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Clark Kellogg: Wikis


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Clark Kellogg
Nickname "Special K"
Position Power forward
Height 6 ft 7 in (2.01 m)
Weight 225 lb (102 kg)
Born July 2, 1961 (1961-07-02) (age 48)
Cleveland, Ohio
Nationality USA
High school St.Joseph's High School,
Cleveland, Ohio
College Ohio State University
Draft 8th overall, 1982
Indiana Pacers
Pro career 1982–1987
Awards Big Ten Men's Basketball MVP (1982)

Clark Clifton Kellogg, Jr. (born July 2, 1961) is the lead college basketball analyst for CBS Sports and former player in the National Basketball Association.




Basketball career

High School

Clark 'Special K' Kellogg attended St.Joseph's High School in Cleveland, Ohio and had a high school basketball career generally regarded as the finest in Cleveland history. The highlight was a 79-65 loss in the state championship game to Columbus East that saw Kellogg score 51. This 51 point game is still an Ohio state finals record. Kellogg was just as highly rated as fellow future stars James Worthy and Isiah Thomas.


From 1979–82, Kellogg played for Ohio State University, where he earned All-Big Ten Conference and Most Valuable Player honors; in 1996, he received his marketing degree.


In 1982, Kellogg was the 1st round draft pick of the Indiana Pacers. In his first season he was selected for the NBA All-Rookie Team. He played three full seasons, and portions of two others, for the Pacers before chronic knee problems forced him to retire. During his three full seasons with the Pacers, the Pacers were a combined 68–178.

Broadcasting career


In 1990, he joined ESPN as a basketball analyst. He also worked for the Big East Network and Prime Sports. Kellogg also began working as a television analyst for the Indiana Pacers.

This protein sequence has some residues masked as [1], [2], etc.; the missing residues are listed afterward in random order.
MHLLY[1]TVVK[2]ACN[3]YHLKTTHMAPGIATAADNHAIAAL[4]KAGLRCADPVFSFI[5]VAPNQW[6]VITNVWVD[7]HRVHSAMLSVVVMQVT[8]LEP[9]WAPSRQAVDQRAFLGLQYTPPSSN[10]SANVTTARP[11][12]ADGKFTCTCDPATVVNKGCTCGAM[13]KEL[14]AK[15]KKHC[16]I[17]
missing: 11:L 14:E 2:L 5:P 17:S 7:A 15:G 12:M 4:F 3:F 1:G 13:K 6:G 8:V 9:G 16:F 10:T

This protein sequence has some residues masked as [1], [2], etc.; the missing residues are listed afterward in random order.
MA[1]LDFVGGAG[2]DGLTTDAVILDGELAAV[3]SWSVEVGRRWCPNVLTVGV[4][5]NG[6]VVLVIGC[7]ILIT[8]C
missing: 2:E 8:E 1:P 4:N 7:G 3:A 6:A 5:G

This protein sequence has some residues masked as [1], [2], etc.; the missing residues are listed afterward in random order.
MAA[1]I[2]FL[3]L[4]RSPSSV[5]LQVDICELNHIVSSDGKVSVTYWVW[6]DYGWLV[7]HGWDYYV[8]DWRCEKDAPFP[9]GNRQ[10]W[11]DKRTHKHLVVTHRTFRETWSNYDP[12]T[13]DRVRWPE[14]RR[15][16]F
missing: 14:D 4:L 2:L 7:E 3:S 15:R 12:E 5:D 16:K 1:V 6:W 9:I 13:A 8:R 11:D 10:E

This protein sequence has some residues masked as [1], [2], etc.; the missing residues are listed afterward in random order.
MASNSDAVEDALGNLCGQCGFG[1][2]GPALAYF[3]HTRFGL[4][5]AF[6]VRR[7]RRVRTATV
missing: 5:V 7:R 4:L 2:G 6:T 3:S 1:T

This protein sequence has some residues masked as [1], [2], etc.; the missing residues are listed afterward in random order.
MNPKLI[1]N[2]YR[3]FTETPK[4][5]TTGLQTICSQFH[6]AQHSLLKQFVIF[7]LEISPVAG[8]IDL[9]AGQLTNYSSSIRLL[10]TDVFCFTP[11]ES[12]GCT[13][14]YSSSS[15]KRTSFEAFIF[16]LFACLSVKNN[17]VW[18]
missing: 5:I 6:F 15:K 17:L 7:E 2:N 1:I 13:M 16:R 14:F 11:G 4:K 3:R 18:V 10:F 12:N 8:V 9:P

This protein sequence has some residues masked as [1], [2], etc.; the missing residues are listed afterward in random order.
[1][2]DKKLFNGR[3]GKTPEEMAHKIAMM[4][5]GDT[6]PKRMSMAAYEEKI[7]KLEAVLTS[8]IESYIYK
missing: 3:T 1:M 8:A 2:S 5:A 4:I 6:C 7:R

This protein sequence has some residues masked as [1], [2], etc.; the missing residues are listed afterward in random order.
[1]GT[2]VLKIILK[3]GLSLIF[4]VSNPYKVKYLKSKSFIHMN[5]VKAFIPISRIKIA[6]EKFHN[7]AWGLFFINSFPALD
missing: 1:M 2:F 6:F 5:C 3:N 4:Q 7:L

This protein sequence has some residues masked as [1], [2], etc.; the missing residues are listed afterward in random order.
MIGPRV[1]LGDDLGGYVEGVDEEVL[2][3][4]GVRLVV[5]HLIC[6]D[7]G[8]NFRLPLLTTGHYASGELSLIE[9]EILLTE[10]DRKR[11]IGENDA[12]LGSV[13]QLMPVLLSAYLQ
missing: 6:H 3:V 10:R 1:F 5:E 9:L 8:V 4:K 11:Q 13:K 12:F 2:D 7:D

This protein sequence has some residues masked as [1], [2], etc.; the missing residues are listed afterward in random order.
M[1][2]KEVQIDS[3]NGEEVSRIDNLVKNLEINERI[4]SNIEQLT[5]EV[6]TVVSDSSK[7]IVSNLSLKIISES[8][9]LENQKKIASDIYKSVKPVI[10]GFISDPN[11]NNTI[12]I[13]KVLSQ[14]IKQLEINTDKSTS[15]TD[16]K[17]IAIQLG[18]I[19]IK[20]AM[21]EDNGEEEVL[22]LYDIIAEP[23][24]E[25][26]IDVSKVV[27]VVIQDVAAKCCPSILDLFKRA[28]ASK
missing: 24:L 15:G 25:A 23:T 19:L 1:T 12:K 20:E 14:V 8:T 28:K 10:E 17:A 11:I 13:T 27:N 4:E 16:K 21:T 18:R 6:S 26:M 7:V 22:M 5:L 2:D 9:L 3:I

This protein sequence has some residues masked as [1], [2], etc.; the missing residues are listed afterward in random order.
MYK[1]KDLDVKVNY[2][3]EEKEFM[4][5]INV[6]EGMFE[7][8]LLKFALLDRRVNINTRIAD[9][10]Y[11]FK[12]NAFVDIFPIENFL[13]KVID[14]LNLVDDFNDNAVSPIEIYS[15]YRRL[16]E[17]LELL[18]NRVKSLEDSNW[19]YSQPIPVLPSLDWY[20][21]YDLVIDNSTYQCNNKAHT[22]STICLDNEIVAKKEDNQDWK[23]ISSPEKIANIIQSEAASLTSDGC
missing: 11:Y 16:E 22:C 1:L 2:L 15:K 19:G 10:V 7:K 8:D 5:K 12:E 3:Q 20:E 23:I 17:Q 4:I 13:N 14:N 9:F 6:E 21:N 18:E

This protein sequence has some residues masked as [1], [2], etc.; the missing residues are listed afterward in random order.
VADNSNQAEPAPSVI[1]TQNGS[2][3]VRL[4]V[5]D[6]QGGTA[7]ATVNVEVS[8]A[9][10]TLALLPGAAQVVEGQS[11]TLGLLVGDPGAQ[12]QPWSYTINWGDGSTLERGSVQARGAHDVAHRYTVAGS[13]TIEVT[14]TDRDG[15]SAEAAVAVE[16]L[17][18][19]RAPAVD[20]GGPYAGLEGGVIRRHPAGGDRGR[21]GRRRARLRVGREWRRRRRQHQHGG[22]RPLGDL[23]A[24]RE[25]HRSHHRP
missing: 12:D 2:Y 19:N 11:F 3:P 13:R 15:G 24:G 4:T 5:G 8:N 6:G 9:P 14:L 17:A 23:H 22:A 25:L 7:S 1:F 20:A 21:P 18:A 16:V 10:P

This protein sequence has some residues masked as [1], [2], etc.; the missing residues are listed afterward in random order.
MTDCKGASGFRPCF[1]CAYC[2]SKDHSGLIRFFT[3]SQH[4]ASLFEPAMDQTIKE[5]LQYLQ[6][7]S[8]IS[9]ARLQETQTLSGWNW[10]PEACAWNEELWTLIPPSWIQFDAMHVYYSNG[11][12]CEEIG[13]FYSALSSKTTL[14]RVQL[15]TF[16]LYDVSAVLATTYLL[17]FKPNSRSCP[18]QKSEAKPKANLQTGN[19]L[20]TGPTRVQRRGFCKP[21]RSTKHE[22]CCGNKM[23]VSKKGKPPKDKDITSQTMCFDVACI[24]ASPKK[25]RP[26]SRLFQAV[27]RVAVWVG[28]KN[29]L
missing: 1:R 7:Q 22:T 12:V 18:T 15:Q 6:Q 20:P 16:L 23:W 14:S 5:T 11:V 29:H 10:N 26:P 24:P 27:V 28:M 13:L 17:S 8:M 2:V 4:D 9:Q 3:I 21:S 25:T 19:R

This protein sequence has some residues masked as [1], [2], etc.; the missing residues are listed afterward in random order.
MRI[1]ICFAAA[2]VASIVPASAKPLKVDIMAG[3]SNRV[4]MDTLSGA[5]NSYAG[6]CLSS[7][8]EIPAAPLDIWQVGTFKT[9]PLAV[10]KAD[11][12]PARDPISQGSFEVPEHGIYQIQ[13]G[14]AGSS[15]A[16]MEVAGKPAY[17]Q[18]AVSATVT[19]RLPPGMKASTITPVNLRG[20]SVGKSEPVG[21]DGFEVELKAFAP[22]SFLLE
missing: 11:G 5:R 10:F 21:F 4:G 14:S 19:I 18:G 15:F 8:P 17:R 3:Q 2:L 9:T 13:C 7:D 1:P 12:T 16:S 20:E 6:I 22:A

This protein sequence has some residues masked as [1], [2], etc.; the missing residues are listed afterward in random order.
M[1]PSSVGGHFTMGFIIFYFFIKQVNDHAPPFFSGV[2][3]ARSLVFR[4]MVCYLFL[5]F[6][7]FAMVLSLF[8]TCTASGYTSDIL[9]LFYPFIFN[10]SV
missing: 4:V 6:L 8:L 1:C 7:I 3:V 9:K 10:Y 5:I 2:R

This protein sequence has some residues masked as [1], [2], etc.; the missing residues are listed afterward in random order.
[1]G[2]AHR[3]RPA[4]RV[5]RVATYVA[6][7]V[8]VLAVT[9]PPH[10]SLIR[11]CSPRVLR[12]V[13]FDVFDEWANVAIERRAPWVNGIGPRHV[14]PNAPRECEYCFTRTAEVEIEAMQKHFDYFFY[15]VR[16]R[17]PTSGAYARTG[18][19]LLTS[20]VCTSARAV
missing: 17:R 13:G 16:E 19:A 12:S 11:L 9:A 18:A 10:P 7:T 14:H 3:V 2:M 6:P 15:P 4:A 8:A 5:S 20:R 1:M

Kellogg serves as a color analyst for the Indiana Pacers road games.

CBS Sports

From 1993–94, Kellogg served as a game analyst for the CBS Sports coverage of the NCAA Tournament. From 1994–97, he served as a studio co-host for the early round coverage of the NCAA Tournament. In 1997, Kellogg joined CBS Sports full-time as a studio/game analyst for college basketball coverage, and was one of three in-studio hosts for March Madness along with Greg Gumbel and Sports Illustrated's Seth Davis. He would typically work as the #2 game analyst until around Championship Week when he would move into the studio for the remainder of the season. He is known for using the phrase "spurtability" as a reference to a team's ability to score points in quick succession.

Kellogg replaced Billy Packer as CBS lead basketball announcer beginning in the 2008-2009 college basketball season and called the 2009 NCAA Men's Basketball Championship with Jim Nantz. [1] He also works games at the beginning of the season with Verne Lundquist when Nantz is on other CBS Sports duties including NFL and golf He will retain his duties as color commentator of the Pacers for the 2008-2009 season, and will work roughly 24 games. [2]

Video Games

Kellogg appeared in NBA 2K9 alongside Kevin Harlan as commentator, replacing Kenny Smith. [3]

Personal life

Kellogg lives in Westerville, Ohio, with his wife, Rosy, and their three children. His daughter, Talisa, is a junior at Georgia Tech, who plays volleyball for the ACC Yellow Jackets. His son, Alex, started his NCAA basketball career at Providence College, then transferred to play for the Ohio Bobcats of the Mid-American Conference prior to his Junior year. Kellogg's younger son, Nick, has signed a national letter of intent to play basketball with the Bobcats, as well.

Clark serves on the Board of Directors for Commerce National Bank in Columbus, Ohio.


  1. ^ USA Today: Packer out, Kellogg in as CBS lead hoops announcer
  2. ^ PACERS: Though his star’s on the rise,
    Kellogg remains grounded.
  3. ^
Preceded by
Ray Tolbert
Big Ten
Men's Basketball MVP

Succeeded by
Randy Wittman
Preceded by
Billy Packer
Lead analyst, NCAA Men's Basketball Championship
Succeeded by


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